A Tale of Two Fires

Written by Jason Rhodes

When Overland Park (KS) Fire Department (OPFD) Engine 44 arrived on scene at The Lodge of Overland Park Apartments, firefighters reported “nothing showing from a two-story building.” Moments later, Lieutenant Andrew Grove entered ground-floor apartment #309 to find a small cooking fire that had already been extinguished. There was minor fire damage to the cabinets and light smoke in the unit. A nothing call, right?  

A photo of the first fire scene.

(1) This fire was extinguished by range top extinguishers. Photo by Lt. Andrew Grove.

Another view of the first fire.

(2) Another view of the fire scene. Photo by Lt. Andrew Grove.

 

 

Recognition

Lieutenant Grove knew immediately why this was not a raging apartment fire. A pan filled with extinguishment powder and the empty canister hanging from the range hood above was all the evidence he needed. This fire was stopped in its tracks by a range top fire extinguisher. Grove knew that the OPFD had been encouraging these devices, especially for apartment complexes, and that this was a success story. After Grove finished his incident report, he alerted Overland Park’s fire marshal, fire department public education specialist, and fire department media manager.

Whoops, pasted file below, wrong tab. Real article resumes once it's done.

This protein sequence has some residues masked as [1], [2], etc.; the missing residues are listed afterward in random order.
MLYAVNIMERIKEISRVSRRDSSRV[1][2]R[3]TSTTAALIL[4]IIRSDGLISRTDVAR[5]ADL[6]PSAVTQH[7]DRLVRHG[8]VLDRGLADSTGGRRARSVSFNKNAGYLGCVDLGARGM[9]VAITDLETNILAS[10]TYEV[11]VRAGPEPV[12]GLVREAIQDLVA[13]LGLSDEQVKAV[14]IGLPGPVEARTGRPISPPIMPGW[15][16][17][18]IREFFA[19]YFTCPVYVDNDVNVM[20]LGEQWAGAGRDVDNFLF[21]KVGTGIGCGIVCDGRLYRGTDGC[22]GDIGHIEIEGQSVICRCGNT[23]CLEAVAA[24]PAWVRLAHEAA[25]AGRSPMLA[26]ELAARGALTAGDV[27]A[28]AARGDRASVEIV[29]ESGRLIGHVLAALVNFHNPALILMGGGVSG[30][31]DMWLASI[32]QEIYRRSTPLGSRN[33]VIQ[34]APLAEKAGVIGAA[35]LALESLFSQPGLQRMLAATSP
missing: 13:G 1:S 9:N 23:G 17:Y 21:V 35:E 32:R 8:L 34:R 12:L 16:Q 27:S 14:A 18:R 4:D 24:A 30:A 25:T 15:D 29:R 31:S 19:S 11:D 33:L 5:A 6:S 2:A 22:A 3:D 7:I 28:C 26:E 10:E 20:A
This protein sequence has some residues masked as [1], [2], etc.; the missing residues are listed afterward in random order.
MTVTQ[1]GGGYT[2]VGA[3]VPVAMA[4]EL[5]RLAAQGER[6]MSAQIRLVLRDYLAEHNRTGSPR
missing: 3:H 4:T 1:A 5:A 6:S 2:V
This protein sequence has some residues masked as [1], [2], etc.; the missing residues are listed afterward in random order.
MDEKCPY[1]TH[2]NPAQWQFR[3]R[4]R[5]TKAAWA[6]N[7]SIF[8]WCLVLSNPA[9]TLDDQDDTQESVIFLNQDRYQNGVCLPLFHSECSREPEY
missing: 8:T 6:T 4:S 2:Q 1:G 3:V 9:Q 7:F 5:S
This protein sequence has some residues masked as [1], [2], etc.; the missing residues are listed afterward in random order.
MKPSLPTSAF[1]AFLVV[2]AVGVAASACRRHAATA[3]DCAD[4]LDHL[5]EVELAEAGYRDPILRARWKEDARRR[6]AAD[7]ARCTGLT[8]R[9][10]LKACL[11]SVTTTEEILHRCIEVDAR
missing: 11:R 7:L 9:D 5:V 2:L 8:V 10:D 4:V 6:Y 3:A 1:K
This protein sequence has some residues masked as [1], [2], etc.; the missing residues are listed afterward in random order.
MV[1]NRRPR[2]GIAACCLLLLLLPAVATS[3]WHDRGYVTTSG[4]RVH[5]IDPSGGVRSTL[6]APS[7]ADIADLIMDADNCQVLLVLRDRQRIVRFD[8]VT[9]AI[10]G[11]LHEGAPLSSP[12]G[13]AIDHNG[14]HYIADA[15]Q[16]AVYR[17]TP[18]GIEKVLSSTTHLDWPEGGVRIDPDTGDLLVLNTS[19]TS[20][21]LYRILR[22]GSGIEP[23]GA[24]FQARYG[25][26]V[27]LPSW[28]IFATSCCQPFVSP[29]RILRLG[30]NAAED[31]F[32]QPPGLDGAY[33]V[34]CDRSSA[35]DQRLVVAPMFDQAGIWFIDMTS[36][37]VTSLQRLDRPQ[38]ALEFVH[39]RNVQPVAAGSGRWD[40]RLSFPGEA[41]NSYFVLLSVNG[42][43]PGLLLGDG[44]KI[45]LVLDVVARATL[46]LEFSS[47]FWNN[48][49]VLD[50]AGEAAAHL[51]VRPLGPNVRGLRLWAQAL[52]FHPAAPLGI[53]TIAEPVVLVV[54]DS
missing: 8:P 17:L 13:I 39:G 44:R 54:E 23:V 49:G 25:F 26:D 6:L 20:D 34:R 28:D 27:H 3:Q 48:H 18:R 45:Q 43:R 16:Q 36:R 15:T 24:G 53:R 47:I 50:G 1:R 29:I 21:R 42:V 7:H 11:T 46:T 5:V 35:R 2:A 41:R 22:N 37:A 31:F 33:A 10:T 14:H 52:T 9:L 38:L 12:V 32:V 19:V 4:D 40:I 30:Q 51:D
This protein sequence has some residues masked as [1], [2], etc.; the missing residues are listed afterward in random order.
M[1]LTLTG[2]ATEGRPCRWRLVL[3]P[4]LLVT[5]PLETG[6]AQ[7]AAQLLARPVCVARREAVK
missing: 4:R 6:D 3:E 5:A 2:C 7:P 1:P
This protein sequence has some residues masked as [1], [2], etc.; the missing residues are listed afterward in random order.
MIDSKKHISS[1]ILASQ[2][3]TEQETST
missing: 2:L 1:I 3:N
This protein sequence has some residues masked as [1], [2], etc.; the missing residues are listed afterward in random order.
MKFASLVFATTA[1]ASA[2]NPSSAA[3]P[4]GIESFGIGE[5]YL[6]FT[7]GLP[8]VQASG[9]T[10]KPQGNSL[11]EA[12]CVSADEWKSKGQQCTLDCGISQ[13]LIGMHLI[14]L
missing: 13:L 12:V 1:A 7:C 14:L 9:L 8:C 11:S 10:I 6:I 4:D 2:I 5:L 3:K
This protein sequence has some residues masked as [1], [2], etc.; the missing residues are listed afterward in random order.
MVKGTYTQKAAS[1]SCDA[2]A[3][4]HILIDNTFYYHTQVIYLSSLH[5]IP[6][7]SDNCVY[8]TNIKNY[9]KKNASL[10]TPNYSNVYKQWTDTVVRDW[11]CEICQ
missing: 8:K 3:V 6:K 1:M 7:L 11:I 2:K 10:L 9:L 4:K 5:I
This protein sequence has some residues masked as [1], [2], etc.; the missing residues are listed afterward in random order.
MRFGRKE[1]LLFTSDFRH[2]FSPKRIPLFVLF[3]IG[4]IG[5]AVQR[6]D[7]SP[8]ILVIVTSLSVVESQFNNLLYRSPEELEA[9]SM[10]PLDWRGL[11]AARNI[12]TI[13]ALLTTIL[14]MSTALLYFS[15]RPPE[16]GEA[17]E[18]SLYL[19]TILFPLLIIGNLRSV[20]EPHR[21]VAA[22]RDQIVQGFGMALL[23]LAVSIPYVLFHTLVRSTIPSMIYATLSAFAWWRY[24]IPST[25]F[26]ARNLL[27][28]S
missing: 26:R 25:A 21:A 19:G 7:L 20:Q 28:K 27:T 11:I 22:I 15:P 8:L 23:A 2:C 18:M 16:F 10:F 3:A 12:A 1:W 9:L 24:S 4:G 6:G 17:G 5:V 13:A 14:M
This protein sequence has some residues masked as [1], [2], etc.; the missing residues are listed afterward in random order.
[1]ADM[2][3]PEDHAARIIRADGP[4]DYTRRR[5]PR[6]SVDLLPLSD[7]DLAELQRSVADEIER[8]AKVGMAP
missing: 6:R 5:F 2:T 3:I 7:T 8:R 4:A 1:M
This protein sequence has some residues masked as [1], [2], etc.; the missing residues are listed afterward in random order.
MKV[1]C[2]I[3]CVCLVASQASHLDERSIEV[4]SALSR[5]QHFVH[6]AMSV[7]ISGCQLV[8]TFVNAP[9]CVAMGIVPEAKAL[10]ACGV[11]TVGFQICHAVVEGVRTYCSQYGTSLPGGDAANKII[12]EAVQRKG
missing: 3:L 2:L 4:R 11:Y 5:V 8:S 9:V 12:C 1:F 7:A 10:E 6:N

Connecting The Dots

When Overland Park Fire contacted the manager at The Lodge of Overland Park Apartments to discuss partnering on a public education campaign, the response was fantastic. The Lodge’s Leslie Scott knew that the tuna can-sized device had not only saved the unit and building, but possibly even lives.

It turns out Resources Residential, who manages the property, was way out in front on this effort. The company manages properties in 22 states and had taken the initiative to place range top fire extinguishers in all of their properties. Additionally, their risk management division was able to provide real statistics, which bear out what the OPFD had suspected. Across the company, Resource Residential had seen their average kitchen fire loss drop from $100,000 to $2,500 since installing the range top devices. They were also able to estimate the cost of purchasing the units for the entire Lodge of Overland Park complex at about $16,000.

Those numbers tell a story. For a $16,000 investment, the apartment complex saved roughly $84,000, not to mention the life safety component, which is priceless. This company is doing the right things for the right reasons. They’re investing in the safety of their residents and reaping a financial benefit, to boot!

The OPFD and Residential Resources partnered on media availability to tell this story. Both parties realized the value of sharing this message and encouraging others to learn this lesson. Below is a video from one of the media reports from the event.

The Other Side of The Story

One month later and one mile away, a cooking fire at another apartment complex didn’t end as well. Five minutes after being dispatched to a building fire at the Antioch Woods Apartments, Overland Park firefighters arrived to find fire from a second-story kitchen window. The fire had already made its way into the mansard roof and was running through the attic of the three-story-building. For the next two hours, firefighters conducted interior and exterior operations and eventually made a stand, saving four of the 16 units in the building.